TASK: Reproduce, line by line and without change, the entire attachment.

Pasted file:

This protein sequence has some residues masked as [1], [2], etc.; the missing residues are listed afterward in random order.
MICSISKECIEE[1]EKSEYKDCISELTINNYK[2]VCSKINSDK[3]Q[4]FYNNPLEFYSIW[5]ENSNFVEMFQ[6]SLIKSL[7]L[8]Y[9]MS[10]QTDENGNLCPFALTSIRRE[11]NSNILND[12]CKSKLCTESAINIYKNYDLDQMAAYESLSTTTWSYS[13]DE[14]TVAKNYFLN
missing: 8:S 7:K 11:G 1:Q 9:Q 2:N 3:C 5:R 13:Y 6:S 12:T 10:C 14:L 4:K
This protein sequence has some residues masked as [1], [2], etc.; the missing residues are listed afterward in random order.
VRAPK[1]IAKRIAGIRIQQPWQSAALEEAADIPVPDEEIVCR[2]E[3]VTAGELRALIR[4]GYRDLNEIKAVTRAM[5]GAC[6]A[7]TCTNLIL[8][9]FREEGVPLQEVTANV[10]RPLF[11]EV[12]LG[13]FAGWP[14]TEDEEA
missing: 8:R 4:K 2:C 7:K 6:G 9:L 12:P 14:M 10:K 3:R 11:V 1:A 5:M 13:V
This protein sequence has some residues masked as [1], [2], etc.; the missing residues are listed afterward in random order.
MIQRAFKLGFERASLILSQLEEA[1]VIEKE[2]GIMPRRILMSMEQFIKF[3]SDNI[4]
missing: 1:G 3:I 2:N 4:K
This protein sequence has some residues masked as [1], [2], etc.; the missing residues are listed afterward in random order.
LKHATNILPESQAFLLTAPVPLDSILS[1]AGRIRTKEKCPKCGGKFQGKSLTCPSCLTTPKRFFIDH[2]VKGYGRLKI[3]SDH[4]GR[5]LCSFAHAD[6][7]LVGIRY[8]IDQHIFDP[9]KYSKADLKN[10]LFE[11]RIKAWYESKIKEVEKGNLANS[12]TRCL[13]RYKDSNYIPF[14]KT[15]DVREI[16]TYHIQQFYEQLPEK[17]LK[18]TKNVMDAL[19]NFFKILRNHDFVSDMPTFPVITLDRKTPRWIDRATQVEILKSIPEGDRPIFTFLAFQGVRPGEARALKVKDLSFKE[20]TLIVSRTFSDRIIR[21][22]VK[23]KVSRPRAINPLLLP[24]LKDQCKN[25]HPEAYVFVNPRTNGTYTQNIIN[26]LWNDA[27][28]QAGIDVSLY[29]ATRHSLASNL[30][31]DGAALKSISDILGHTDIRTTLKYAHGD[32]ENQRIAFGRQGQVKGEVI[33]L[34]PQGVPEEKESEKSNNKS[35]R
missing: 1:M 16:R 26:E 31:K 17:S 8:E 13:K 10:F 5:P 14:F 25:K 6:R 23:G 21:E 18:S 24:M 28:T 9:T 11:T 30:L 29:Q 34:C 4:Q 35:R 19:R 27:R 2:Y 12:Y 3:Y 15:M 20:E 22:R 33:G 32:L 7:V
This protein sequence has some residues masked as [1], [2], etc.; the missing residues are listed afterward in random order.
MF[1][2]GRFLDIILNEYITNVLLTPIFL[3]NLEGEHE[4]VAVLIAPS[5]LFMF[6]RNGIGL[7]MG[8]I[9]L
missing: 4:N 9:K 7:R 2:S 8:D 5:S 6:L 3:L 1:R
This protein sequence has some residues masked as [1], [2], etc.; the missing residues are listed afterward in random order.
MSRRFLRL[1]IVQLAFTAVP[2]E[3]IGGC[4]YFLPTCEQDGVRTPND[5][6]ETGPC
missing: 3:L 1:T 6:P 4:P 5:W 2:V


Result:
This protein sequence has some residues masked as [1], [2], etc.; the missing residues are listed afterward in random order.
MICSISKECIEE[1]EKSEYKDCISELTINNYK[2]VCSKINSDK[3]Q[4]FYNNPLEFYSIW[5]ENSNFVEMFQ[6]SLIKSL[7]L[8]Y[9]MS[10]QTDENGNLCPFALTSIRRE[11]NSNILND[12]CKSKLCTESAINIYKNYDLDQMAAYESLSTTTWSYS[13]DE[14]TVAKNYFLN
missing: 8:S 7:K 11:G 1:Q 9:Q 2:N 3:C 5:R 13:Y 6:S 12:T 10:C 14:L 4:K
This protein sequence has some residues masked as [1], [2], etc.; the missing residues are listed afterward in random order.
VRAPK[1]IAKRIAGIRIQQPWQSAALEEAADIPVPDEEIVCR[2]E[3]VTAGELRALIR[4]GYRDLNEIKAVTRAM[5]GAC[6]A[7]TCTNLIL[8][9]FREEGVPLQEVTANV[10]RPLF[11]EV[12]LG[13]FAGWP[14]TEDEEA
missing: 8:R 4:K 2:C 7:K 6:G 9:L 12:P 14:M 10:K 3:R 11:V 1:A 5:M 13:V
This protein sequence has some residues masked as [1], [2], etc.; the missing residues are listed afterward in random order.
MIQRAFKLGFERASLILSQLEEA[1]VIEKE[2]GIMPRRILMSMEQFIKF[3]SDNI[4]
missing: 1:G 3:I 2:N 4:K
This protein sequence has some residues masked as [1], [2], etc.; the missing residues are listed afterward in random order.
LKHATNILPESQAFLLTAPVPLDSILS[1]AGRIRTKEKCPKCGGKFQGKSLTCPSCLTTPKRFFIDH[2]VKGYGRLKI[3]SDH[4]GR[5]LCSFAHAD[6][7]LVGIRY[8]IDQHIFDP[9]KYSKADLKN[10]LFE[11]RIKAWYESKIKEVEKGNLANS[12]TRCL[13]RYKDSNYIPF[14]KT[15]DVREI[16]TYHIQQFYEQLPEK[17]LK[18]TKNVMDAL[19]NFFKILRNHDFVSDMPTFPVITLDRKTPRWIDRATQVEILKSIPEGDRPIFTFLAFQGVRPGEARALKVKDLSFKE[20]TLIVSRTFSDRIIR[21][22]VK[23]KVSRPRAINPLLLP[24]LKDQCKN[25]HPEAYVFVNPRTNGTYTQNIIN[26]LWNDA[27][28]QAGIDVSLY[29]ATRHSLASNL[30][31]DGAALKSISDILGHTDIRTTLKYAHGD[32]ENQRIAFGRQGQVKGEVI[33]L[34]PQGVPEEKESEKSNNKS[35]R
missing: 1:M 16:R 26:E 31:K 17:S 8:E 13:K 10:F 5:P 14:F 25:K 6:R 23:G 21:E 18:S 24:M 28:T 9:T 11:T 30:L 29:Q 34:C 4:Q 35:R 19:R 27:R 2:Y 12:Y 3:Y 15:M 20:E 22:R 33:G 32:L 7:V
This protein sequence has some residues masked as [1], [2], etc.; the missing residues are listed afterward in random order.
MF[1][2]GRFLDIILNEYITNVLLTPIFL[3]NLEGEHE[4]VAVLIAPS[5]LFMF[6]RNGIGL[7]MG[8]I[9]L
missing: 4:N 9:K 7:R 2:S 8:D 5:S 6:L 3:L 1:R
This protein sequence has some residues masked as [1], [2], etc.; the missing residues are listed afterward in random order.
MSRRFLRL[1]IVQLAFTAVP[2]E[3]IGGC[4]YFLPTCEQDGVRTPND[5][6]ETGPC
missing: 3:L 1:T 6:P 4:P 5:W 2:V